The aroma of fried cracklins and the sounds of Cajun, Creole, and Zydeco music filled the air from Veterans Memorial Park in Port Barre for the annual Cracklin Festival.
The Cracklin Cook-off is the highlight of the 3-day event, showcasing local vendors’ culinary expertise as they compete for the bragging rights for the best cracklins in the parish. The traditional cracklin is made from pork and can be compared as the bigger, better version of a pork rind. This year, however, the Festival featured a new category for the first time in its 3 decades of operation with a Chicken Cracklin division.
Amateur and professional cracklin cookers in separate categories went to great lengths to prove they have what it takes to be named the best in the competition. One of the local teams who have been participating in the cook-off for the past 16 years, Speedy-N-Tweety, cooked and sold 12 cases of cracklins throughout the weekend.
This year a total of 8 teams cooked and participated in the Cracklin Cook-Off. The Lions Club collected samples anonymously on Sunday just after lunchtime to be judged and scored in areas such as crispness, seasoning, and meat content. So who took the title for the best tasting cracklins in St. Landry Parish?
In the Amateur Pork Division:
1st place went to the Cracklin Cowboy – Matt Martin
2nd place was awarded to Casian Cusisine
3rd place was Senator Caleb Kleinpeter
Professional Pork Division
1st place was awarded to PigWorks – Triple B Fireworks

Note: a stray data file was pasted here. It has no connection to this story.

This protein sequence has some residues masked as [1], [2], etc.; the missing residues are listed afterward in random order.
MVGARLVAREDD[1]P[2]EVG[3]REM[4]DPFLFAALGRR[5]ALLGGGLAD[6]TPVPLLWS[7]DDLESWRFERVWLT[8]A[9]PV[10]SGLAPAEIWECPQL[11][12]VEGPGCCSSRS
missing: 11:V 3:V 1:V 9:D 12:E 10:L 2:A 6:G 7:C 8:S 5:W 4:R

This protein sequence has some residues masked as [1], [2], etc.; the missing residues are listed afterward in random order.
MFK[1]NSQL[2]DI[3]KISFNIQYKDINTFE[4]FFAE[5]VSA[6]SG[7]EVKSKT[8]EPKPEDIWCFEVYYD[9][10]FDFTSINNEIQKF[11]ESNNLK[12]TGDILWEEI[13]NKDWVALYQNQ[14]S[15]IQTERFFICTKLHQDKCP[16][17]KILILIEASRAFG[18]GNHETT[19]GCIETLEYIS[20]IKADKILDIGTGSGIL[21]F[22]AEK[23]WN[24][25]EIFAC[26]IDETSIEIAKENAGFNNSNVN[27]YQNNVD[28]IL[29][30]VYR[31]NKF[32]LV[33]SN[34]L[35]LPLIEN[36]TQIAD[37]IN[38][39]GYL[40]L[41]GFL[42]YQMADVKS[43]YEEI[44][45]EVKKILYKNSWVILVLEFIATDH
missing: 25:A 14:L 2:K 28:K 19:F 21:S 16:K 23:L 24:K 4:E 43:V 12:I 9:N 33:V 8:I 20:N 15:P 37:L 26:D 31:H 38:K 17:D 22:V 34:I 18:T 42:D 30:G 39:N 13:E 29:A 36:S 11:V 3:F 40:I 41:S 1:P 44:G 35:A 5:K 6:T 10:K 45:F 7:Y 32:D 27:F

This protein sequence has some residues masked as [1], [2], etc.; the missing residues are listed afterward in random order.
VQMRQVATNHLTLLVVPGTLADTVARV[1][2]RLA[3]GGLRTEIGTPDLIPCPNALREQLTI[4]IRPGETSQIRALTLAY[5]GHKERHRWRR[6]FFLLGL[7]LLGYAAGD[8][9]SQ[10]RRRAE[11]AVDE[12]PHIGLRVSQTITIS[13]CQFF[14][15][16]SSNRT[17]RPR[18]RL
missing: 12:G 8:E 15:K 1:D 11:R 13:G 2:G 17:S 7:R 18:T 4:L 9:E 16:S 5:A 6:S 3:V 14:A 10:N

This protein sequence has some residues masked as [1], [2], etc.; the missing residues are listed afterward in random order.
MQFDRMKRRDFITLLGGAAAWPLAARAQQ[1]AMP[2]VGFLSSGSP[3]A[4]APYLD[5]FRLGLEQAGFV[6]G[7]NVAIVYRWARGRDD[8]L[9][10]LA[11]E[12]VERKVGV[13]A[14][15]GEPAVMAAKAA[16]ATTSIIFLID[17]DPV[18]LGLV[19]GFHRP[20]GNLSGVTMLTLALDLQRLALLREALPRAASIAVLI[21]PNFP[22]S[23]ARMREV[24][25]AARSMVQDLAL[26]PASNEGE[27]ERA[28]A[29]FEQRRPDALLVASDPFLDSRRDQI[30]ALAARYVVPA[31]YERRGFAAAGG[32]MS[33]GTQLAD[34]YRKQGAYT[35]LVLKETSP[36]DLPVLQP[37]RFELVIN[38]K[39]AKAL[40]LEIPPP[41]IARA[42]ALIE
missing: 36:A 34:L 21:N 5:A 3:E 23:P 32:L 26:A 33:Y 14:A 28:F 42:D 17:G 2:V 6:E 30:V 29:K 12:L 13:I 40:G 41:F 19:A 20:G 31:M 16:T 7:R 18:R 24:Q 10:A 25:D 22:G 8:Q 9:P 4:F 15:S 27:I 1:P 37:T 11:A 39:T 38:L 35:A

2nd place was awarded to Speedy-N- Tweety’s
3rd place was awarded to Buffalo’s Catering
Chicken Cracklin Division
1st place went to PigWorks
2nd place- Rib Shack
3rd place- Buffalo’s Catering
The Opelousas Lions Club was awarded for Best Booth.
PigWorks received Best Dressed and Speedy-N-Tweety won for Sportsmanship
The festival is so much more than just about the food, however. The event serves as a major fundraiser for a great cause, the Lions Club, and has created a significant impact for the local economy since it first started. The Lions Club runs several foundations including the Louisiana Lions Eye Foundation, which assists people who don’t have insurance. The Lion’s Club also offers one of the biggest kids summer camp program for children with disabilities. These programs are made possible and able to thrive thanks to the money brought in from the festival.
From Humble Beginnings to Major Impact on Local Economy
Initially held in 1985, the Cracklin Festival was just a quaint one-day celebration held at the boat launch near the intersection of 3rd Street, Bayou Road and Boggs Street. The event offered a small selection of rides and games for kids, a couple of vendor booths and the essential Cracklin Cookoff.
Over the past 30 years it has evolved into a major cultural and social event for both the city of Port Barre and St. Landry Parish. In an interview, Desirea Vicknair stated the festival sees upwards of 5,000 or more visitors each day, with some traveling as far as from out of the country in previous years. The festival drives a great boost to the local economy as well with out-of-towners completely filling the area RV parks, hotels and driving business to local restaurants throughout the weekend.